1. Personal communication, Drug Information Division, SmithKline Beecham, US, 9/4/98.
  1. Neuroleptics in the treatment of the confused elderly patient. Drug Therapy for the Elderly 1987; 2(5): 25-30. From Thompson TL, Moran MG, Nies AS. Psychotropic drug use in the elderly (in two parts). N Eng J Med 1983; 308: 134-8, 194-9.
  1. Gringauz A. Control of nausea and vomiting in the cancer patient. U.S. Pharmacist 1987 Jul. From Fiore JJ, Gralla RJ. Pharmacologic treatment of chemotherapy-induced nausea and vomiting. Cancer Invest 1984; 2: 351.
  1. Manufacturer comment, 5/89.
  1. Silver JM, Yudofsky SC, Hurowitz GI. Psychopharmacology and electroconvulsive therapy. In: Hales RE, Yudofsky SC, Talbott JA, editors. The American Psychiatric Press textbook of psychiatry. 2nd ed. Washington DC: American Psychiatric Press; 1994. p. 900-19.
  1. White W. Hypotension with postural syncope secondary to the combination of chlorpromazine and captopril. Arch Intern Med 1986; 146: 1833-4.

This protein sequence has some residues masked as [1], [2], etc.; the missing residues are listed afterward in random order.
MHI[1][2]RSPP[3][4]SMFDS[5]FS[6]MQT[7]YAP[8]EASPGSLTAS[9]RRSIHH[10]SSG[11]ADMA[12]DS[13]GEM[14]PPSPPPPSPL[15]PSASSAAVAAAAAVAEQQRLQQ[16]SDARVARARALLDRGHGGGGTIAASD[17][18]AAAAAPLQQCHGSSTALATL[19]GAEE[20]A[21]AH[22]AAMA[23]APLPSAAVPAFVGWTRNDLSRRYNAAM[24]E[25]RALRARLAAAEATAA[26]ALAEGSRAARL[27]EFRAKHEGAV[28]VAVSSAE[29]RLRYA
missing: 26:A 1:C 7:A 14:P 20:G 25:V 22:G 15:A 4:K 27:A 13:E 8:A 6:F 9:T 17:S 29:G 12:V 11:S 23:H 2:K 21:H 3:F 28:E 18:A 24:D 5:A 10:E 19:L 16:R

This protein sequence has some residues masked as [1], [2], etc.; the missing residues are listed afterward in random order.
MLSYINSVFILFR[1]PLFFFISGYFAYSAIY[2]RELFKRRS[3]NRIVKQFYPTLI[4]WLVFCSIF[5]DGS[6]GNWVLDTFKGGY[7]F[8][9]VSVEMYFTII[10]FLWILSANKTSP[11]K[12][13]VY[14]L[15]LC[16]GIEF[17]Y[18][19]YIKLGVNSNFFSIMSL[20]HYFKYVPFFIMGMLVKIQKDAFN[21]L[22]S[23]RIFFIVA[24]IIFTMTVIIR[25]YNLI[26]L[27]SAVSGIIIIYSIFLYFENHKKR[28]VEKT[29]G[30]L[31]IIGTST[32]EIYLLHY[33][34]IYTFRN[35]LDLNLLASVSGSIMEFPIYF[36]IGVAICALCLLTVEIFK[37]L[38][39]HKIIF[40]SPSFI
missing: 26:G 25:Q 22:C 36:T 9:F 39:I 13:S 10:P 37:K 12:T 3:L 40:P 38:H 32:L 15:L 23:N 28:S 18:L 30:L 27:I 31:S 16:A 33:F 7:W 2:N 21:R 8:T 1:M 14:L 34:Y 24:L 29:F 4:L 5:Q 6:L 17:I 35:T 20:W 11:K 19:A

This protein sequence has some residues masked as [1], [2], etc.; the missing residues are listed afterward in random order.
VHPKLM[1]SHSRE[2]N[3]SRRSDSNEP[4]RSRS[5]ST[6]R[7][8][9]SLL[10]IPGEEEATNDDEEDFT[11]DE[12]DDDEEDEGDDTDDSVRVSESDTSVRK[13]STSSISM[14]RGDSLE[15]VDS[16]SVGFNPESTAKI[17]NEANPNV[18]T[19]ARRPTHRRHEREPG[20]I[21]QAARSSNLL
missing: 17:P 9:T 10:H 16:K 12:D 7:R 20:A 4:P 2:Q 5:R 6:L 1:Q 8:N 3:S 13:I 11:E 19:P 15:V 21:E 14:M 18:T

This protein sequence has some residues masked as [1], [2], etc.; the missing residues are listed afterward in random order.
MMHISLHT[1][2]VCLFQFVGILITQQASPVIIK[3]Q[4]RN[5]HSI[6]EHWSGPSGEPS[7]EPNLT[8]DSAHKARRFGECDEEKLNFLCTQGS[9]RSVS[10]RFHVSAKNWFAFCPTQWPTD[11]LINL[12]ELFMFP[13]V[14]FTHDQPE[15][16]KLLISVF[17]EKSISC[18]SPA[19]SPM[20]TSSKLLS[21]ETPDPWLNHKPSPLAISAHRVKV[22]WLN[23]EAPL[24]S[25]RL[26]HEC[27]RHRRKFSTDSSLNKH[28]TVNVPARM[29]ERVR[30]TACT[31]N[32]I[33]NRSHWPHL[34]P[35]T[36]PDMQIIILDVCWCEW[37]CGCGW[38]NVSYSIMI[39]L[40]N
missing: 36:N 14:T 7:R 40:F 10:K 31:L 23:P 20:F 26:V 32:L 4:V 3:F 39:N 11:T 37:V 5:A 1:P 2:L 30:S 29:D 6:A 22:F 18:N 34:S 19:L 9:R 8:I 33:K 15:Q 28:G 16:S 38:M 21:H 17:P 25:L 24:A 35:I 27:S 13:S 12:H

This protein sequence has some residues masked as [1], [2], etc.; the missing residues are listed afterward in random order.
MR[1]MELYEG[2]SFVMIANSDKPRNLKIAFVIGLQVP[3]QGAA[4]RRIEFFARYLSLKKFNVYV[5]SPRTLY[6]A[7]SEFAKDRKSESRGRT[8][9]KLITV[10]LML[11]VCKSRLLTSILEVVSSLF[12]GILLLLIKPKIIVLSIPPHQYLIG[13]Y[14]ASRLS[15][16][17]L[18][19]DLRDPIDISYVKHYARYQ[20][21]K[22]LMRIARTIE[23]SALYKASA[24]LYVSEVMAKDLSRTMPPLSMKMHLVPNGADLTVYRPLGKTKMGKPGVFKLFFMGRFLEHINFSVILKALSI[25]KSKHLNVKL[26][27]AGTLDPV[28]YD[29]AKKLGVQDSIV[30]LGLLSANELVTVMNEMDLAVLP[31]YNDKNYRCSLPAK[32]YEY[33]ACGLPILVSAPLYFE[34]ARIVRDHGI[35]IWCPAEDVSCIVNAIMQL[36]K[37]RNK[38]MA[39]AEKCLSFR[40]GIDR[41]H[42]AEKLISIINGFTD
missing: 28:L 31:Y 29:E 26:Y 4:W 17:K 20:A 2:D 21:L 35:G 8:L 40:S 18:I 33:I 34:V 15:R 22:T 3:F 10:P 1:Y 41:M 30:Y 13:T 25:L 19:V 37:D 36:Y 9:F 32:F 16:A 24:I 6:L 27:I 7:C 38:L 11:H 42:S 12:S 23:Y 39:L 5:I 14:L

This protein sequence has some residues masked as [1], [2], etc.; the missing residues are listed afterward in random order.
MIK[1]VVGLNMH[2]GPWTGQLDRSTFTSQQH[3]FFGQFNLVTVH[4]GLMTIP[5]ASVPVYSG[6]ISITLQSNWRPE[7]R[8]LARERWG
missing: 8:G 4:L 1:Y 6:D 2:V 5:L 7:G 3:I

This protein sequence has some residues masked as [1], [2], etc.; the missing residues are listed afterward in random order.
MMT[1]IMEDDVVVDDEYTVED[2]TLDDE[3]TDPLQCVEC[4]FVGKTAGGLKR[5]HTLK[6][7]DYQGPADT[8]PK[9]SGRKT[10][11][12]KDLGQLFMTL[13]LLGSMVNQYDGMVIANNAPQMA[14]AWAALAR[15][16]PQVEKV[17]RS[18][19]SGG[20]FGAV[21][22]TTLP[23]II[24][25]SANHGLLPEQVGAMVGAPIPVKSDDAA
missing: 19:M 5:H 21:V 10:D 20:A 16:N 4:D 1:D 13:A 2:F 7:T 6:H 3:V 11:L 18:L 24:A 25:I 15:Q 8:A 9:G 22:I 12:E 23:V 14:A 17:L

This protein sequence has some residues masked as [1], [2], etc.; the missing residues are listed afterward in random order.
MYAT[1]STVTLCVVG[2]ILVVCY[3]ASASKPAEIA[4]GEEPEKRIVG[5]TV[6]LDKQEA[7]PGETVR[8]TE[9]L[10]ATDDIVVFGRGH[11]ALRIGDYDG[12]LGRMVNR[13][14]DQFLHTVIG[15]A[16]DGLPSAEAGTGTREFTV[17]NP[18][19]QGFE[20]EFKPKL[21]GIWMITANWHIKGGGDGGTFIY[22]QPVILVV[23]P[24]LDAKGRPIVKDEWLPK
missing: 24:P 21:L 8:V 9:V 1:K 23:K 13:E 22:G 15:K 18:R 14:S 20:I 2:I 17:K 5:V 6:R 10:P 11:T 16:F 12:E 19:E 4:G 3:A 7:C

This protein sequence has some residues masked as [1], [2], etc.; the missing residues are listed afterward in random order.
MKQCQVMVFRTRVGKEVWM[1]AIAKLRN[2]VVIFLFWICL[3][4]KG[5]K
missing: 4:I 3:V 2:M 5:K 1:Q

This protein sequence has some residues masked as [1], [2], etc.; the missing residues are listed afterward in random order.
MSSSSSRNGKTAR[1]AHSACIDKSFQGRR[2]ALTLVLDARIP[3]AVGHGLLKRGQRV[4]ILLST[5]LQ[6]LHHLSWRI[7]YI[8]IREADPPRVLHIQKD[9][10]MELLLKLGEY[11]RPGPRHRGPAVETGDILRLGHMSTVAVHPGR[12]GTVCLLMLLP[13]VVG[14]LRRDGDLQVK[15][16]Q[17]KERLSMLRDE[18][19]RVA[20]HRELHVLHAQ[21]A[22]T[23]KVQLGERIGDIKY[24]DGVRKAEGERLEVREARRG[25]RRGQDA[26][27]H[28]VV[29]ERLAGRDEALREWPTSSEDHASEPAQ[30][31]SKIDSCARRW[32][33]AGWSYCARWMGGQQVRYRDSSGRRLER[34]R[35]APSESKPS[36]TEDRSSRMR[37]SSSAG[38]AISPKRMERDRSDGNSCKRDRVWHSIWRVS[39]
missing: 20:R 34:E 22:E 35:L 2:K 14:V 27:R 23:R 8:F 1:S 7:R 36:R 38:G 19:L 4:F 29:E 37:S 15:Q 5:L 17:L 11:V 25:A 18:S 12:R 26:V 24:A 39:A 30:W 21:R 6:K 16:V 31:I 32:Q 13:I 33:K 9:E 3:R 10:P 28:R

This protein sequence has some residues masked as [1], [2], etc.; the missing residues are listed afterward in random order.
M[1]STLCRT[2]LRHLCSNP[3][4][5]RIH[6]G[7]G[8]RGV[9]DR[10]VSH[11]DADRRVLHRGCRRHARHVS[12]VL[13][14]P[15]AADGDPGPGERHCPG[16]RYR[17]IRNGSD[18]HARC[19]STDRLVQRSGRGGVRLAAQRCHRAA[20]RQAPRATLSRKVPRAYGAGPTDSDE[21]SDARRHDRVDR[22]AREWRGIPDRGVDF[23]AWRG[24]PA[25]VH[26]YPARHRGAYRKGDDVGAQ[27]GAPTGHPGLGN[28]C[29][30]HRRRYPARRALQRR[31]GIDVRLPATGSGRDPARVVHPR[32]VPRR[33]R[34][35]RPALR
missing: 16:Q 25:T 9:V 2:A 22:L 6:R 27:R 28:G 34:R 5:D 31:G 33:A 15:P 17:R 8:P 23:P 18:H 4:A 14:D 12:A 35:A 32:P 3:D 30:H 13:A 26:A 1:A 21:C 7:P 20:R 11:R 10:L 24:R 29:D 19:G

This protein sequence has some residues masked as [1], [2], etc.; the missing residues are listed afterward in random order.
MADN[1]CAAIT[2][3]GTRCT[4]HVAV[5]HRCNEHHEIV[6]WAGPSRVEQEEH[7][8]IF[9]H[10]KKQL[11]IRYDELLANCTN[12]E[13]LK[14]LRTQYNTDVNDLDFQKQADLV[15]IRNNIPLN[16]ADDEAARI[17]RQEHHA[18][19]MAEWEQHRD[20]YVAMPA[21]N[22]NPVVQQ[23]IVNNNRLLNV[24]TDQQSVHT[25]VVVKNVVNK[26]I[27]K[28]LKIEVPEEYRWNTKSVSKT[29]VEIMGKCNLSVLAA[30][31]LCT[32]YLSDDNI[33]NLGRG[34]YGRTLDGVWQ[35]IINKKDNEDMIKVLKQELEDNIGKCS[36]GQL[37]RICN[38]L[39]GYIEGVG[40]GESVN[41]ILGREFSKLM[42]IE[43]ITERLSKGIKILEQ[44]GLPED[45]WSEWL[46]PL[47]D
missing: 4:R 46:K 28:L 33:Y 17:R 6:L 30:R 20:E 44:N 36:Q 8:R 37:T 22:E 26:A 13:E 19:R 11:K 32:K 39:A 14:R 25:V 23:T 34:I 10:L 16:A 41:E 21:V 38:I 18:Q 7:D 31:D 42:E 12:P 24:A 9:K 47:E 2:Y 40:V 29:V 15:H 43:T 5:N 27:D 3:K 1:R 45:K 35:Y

1. Silver JM, Yudofsky SC, Kogan M, et al. Elevation of thioridazine plasma levels by propranolol. Am J Psychiatry 1986; 143: 1290-2.
  1. Gennaro AR, Chase GD, Marderosian AD, et al, editors. Remington's pharmaceutical sciences. 18th ed. Easton, PA: Mack Publishing Company; 1990. p. 950-1.
  1. Chlorpromazine hydrochloride oral concentrate package insert (Chlorpromazine Hydrochloride Intensol, Roxane—US), Rev 5/94, Rec 8/98.
  1. Rupniak NMJ, Jenner P, Mardsen CD. Acute dystonia induced by neuroleptic drugs. Psychopharmacology 1986; 88: 403-19.
  1. Phenothiazine-induced agranulocytosis. (Questions and answers.) JAMA 1986; 256(14): 1957.
  1. Lamy P, Zuckerman IH. Pharmacologic considerations in the treatment of Alzheimer's disease, part III. The Maryland Pharmacist 1987 Mar; 63(3): 10-2.